Your brilliant ideas are no match for poor cash flow management. How to avoid the carnage.
“Cash is king” has to be one of the oldest, most-used statements of our time, even more than “the president is applying his mind” . . . even more than whistful wonderings like, “to be, or not to be” . . . even more, still, than “pay back the money”.
Yet, like bulls and bears, supply and demand, the natural flow of a free market economy, its truth has no less impact on business today than the time of the “shekel”, an ancient valuation unit used in Mesopotamia around 3000 BC (for those who want to know).
History lessons aside, the bare bones fact is that many, if not most, startup businesses (especially) fall prey to poor-performance of this most critical component to business success, leaving a plethora of brilliant ideas and game-changing concepts on the heap of despair and misery, buried underneath a pile of mismanaged money.
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It’s not an exact science of course and even the most positive, or balanced, budget can go the way of the Dodo due to unforeseen circumstance.
The best you can do is have a plan A, have a plan B, a plan C . . . control the ship and steer it to calm waters as often as possible.
While you may be well aware of the following 5 tips for effective cash flow management, it certainly cannot hurt to revisit them, today.
Create a budget
“Well obviously” you say, rolling your eyes and reaching for your mouse to close this article but hear me out; there are many entrepreneurs and senior company executives alike who do not create thoughtful, sensible, logical, budgets at all . . . let alone being disciplined in continuously monitoring the (in and out) flow of cash.
Factors to consider include average sales cycles, terms of payment, anticipated bad debt, salaries schedule and a whole host of other elements, like taxes.
For me the golden rule when starting a business is simple; unless you are financially strong yourself, spend the time and find a really strong resource to assist with this critical function.
You may argue and, sometimes, your entrepreneurial spirit may overrule the resource (as is your right) but not without healthy debate and you being well-aware of the risks attached to your decisions.
That’s worth its weight in gold.
Monitor your results
Nice to have a budget but actual results and operations should now be compared to those guestimate numbers. Frequent analysis (once a month or more) is needed to see how the actual cash flow situation measures up.
This will allow you to work out some glitches in your matrix in quickly address hiccups before they become serious problems.
Understanding why you are performing better, or worse, than expected is of equal importance and will allow you make corrections to your budget, or your business plan – or both if need be.
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What is your plan B, C – and beyond?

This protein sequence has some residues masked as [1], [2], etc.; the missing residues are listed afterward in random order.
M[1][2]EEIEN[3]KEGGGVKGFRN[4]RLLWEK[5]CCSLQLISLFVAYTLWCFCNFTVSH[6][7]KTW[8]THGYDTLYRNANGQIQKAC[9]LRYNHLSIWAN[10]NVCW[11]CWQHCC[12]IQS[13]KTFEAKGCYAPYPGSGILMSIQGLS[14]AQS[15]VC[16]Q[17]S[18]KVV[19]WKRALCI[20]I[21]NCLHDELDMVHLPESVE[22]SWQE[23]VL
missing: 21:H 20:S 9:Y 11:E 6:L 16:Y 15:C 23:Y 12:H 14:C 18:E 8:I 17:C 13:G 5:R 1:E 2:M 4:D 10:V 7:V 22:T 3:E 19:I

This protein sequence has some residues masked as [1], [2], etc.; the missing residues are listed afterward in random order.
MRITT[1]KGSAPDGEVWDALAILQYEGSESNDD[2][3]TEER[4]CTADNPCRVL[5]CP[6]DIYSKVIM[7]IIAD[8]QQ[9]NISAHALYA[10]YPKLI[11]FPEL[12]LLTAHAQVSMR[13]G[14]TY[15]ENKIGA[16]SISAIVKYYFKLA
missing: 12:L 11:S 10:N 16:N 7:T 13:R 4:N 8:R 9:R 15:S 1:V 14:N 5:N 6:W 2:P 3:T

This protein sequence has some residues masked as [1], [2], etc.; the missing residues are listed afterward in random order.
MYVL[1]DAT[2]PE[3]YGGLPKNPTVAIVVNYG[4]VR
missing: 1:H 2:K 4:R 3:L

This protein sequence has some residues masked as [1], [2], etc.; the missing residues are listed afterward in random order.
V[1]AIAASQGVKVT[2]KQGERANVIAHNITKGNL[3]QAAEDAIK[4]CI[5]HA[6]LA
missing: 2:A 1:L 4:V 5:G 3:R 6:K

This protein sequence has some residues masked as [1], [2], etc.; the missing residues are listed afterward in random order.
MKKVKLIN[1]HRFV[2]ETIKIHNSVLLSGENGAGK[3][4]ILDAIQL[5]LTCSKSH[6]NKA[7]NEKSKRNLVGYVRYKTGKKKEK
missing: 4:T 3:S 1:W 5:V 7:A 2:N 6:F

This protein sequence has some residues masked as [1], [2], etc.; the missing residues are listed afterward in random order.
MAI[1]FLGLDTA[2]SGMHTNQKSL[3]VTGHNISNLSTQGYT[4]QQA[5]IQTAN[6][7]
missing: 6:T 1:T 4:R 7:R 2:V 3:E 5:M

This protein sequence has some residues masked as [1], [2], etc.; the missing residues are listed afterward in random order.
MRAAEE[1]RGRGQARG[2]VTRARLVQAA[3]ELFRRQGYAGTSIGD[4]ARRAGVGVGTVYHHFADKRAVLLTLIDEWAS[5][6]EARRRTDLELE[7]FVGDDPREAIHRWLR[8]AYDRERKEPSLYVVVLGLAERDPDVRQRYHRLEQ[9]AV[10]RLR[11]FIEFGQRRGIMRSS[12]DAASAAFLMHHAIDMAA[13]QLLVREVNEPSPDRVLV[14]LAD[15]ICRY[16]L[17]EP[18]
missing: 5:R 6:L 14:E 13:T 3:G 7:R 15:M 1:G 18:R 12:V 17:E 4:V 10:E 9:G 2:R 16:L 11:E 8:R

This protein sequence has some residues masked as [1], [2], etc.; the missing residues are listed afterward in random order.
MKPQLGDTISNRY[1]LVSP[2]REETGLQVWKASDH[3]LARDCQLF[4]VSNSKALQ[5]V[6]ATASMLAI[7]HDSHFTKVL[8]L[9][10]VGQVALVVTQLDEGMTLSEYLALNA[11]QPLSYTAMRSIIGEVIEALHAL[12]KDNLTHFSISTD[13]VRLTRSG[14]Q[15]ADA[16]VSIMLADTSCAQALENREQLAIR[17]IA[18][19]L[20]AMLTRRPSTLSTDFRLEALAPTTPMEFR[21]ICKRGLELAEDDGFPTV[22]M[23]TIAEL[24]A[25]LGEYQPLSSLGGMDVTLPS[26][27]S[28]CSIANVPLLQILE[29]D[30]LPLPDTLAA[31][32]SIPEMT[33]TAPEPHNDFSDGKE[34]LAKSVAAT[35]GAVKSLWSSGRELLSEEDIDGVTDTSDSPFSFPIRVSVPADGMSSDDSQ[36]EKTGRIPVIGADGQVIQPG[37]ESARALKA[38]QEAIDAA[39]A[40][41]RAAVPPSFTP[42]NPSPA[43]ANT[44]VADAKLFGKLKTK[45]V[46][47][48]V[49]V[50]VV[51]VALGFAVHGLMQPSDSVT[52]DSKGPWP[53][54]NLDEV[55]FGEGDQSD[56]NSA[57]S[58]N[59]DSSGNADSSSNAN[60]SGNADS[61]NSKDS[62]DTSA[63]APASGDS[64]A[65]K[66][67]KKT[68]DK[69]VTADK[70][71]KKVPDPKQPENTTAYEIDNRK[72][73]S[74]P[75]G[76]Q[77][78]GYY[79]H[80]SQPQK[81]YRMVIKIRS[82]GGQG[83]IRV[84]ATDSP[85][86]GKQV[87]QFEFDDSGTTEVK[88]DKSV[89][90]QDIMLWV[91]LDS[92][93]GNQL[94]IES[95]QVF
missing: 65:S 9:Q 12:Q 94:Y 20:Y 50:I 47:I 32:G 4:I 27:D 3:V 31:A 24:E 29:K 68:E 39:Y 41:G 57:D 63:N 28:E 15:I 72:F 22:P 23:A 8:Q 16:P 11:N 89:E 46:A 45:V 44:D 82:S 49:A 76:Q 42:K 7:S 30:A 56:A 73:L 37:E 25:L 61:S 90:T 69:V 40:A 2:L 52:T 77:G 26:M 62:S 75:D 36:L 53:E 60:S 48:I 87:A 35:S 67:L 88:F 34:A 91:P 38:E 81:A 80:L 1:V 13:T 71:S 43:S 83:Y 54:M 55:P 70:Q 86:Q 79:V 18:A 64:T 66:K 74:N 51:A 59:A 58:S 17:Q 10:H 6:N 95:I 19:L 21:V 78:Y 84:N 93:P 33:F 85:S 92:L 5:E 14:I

Like the (now infamous) rugby game between the Springboks and Japan, you can have the most meticulous planning, the most experienced resources, be absolutely prepared for the big fight to business success – only for some young upstart (or other circumstances) to completely ruin your day.
When things go pear-shaped you need to have contingency plans in place to secure cash-flow.
This includes having pre-arranged agreement for credit with your bank. It is important to ensure that this arrangement is made in good time because your bank (like most others) will be cautious to extend credit to a business that is in distress already.
Cover your bases when the sun shines so you have no issues (or less issues at least) when clouds gather.
Spend the time and make sure that you are well-prepared – then set about getting your business back on track without the added stress of making next month’s payroll.
Control the timing of in-coming funds
If you are in the business of extending credit lines to clients you need to be very mindful of the impact this can have on your own cash-flow. It’s most certainly worth your while to incentivise clients for early payment, e.g. 10% discount or additional value-added services, for example.
In addition you need to ensure that your accounts department bills clients in a timeous fashion. Only sending invoices a few days before they are due is a recipe for disaster as your clients would have their own internal process, meaning you could miss allocated “pay days” and would then have to wait until their next scheduled run.
Make sure your house is 100% in order (in terms of accuracy and timing) and then set about making early account settlement an attractive prospect for your customers.
Better manage the way YOU pay
While you make the maximum effort to get cash in, the way you manage your cash-outflow is of equal importance and should clever negotiations around payment terms, discounts and the like allow your cash to work hard for you.
If there is no incentive to do so, early payment of accounts should be avoided.
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Should cash be tight it’s advisable that you first ensure payroll is covered (as you certainly do not want to lose key employees or affect production in any way), then look to pay your most important suppliers while, lastly, making sufficient arrangements with smaller creditors.
Remember that a good credit record largely depends on how diligently you pay your bills. And this will be vital to you, and your business, as you forge ahead into futures unknown.
In the end good management of your cash flow requires logic, reason, process and consistent investment in time, knowledge and data analysis.
Anything less and you will be staring down the barrel – with another of your brilliant ideas at risk.